Forest fire smoke disorients boaters near Edzo, N.W.T.

Two men are safe after they lost their bearings Saturday night in forest fire smoke while seadooing on a body of water near Edzo, N.W.T.

2 men are safe after getting lost in the smoke while seadooing near Franks Channel

Two men are safe after a spending a miserable night on an island near Edzo, N.W.T.

They lost their bearings in forest fire smoke while seadooing on a body of water in the area.

At about 10 p.m. Saturday, RCMP received a call that said two men were missing after departing from Franks Channel on their seadoo. 

Glen Blondin, 28, and Kenneth Richardson, 24, cousins from Behchoko, say their seadoo's engine got mud in it and started to sink. 

Glen Blondin, 28, and Kenneth Richardson, 24, cousins from Behchoko, were stranded on an island from Saturday night to Sunday morning after their seadoo got mud in the engine and started to sink. Blondin says since this was an incident he won't forget, he figured it was "selfie time" once they got to that island. (Courtesy Glen Blondin)
They moved ashore to an island near Old Fort Rae, but couldn't tell exactly where they were because of smoke from nearby forest fires. That's when they contacted family members asking for help. 

The Behchoko fire department and search and rescue team, as well as RCMP, the Civil Air Search and Rescue Association and the Canadian Coast Guard Auxiliary all took part in the search. 

The search continued throughout Saturday night and into Sunday morning. That night, Blondin and Richardson only had two chocolate bars and a bottle of water. They say they built a fort and walked in circles to fend off mosquitoes until they were found.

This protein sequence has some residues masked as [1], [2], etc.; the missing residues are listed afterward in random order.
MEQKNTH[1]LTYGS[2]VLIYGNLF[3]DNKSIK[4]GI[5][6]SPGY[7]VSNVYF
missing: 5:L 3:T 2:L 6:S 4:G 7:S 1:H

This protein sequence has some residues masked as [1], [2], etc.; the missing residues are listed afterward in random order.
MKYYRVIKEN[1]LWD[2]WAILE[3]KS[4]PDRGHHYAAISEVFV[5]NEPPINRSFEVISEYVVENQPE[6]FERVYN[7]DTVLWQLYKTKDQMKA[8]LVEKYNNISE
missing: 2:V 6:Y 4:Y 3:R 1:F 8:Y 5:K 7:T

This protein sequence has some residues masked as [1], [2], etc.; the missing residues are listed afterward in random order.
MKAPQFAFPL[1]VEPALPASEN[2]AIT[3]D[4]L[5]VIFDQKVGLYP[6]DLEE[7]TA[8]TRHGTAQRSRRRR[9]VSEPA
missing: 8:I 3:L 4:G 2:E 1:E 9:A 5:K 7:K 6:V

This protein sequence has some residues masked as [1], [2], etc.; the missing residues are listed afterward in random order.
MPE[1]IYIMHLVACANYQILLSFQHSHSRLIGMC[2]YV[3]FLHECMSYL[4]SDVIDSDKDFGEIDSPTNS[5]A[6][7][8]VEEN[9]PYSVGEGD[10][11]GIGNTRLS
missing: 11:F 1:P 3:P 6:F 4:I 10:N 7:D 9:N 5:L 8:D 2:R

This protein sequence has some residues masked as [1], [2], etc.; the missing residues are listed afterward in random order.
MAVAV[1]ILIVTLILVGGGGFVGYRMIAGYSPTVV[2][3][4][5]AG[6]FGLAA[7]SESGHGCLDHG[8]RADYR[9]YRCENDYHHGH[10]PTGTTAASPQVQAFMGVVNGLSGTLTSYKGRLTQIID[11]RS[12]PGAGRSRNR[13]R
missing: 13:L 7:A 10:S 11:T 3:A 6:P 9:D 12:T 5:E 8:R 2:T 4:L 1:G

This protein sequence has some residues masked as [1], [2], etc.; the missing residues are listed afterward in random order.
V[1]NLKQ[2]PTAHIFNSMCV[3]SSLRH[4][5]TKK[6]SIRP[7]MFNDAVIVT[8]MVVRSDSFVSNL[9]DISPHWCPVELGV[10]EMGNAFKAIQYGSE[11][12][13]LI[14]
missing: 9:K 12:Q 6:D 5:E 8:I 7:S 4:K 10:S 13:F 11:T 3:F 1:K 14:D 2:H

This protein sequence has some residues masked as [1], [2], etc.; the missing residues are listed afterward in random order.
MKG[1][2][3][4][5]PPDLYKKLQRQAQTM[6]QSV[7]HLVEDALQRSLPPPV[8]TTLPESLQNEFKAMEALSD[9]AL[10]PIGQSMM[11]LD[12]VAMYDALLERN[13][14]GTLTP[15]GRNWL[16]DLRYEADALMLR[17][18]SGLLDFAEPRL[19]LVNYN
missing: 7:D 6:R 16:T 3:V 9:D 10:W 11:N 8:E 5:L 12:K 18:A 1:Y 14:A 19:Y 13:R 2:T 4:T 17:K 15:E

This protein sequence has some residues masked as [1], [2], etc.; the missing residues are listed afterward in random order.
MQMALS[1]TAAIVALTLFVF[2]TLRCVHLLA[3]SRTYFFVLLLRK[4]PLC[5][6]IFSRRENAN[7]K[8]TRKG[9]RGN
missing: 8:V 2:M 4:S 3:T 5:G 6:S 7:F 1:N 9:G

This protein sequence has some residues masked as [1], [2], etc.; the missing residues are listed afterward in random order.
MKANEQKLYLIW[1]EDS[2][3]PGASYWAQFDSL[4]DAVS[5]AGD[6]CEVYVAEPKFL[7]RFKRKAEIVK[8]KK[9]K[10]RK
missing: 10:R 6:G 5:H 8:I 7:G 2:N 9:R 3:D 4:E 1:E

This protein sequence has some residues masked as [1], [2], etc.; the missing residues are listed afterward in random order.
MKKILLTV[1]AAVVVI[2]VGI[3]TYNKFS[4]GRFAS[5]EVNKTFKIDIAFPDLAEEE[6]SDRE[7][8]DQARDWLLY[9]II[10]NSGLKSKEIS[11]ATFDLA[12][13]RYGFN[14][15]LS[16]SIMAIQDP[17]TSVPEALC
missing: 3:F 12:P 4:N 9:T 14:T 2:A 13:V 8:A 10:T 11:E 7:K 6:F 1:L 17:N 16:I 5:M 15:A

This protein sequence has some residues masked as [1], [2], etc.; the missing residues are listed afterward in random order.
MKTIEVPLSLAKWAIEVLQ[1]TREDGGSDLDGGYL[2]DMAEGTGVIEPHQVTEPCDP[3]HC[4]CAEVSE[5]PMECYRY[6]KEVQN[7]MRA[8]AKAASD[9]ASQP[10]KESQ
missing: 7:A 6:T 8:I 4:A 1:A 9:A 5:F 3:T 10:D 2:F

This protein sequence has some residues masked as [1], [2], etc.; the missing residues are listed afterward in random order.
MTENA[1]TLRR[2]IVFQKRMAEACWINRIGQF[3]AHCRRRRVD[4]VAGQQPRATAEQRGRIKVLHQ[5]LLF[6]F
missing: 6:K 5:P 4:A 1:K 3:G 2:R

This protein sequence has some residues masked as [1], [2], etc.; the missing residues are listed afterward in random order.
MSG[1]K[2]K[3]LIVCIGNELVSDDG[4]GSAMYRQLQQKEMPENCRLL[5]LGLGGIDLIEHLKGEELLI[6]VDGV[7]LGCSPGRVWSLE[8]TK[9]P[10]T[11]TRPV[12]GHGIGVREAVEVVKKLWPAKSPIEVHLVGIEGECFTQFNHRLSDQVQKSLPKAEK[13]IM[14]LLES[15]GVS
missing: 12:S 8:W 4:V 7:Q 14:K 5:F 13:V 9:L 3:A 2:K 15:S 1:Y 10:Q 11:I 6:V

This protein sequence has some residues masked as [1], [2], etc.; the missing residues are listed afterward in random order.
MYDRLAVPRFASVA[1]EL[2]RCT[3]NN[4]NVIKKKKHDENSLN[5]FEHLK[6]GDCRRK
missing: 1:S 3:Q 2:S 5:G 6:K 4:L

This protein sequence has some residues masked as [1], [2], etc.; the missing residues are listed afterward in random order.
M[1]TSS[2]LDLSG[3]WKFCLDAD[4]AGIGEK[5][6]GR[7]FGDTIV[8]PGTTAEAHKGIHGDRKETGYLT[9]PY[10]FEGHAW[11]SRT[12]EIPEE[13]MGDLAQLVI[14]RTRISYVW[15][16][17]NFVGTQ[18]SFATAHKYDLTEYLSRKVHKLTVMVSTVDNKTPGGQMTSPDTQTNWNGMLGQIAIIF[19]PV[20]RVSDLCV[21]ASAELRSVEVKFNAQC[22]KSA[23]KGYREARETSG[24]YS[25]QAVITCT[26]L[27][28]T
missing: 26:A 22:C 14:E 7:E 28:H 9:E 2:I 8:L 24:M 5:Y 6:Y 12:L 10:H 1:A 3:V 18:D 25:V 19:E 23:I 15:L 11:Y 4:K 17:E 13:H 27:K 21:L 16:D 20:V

They didn't have a lighter or matches but tried to create some sparks.

"Rock to rock, tools to rocks, didn't get that going, so we tried rubbing two sticks together, still didn't work, too much bugs to even concentrate on doing something," Blondin said.

Blondin said they were relieved when family members found them that morning

"We could hear boats cruising around, but the smoke's too thick to see us, we heard this one boat stop, so after that our voices were pretty much shot already, from yelling all night," Blondin said.

"So once we heard that motor stop, we gave'er all we had, yelled at the top of our lungs, whistling like crazy, next think you know that motor started, we could hear it coming towards us, that was a big relief."

They were treated by paramedics and released at the scene, then headed home for some cheeseburgers and hotwings.

The RCMP are warning people about the heavy smoke in some areas of the territory, as reduced visibility can be very dangerous.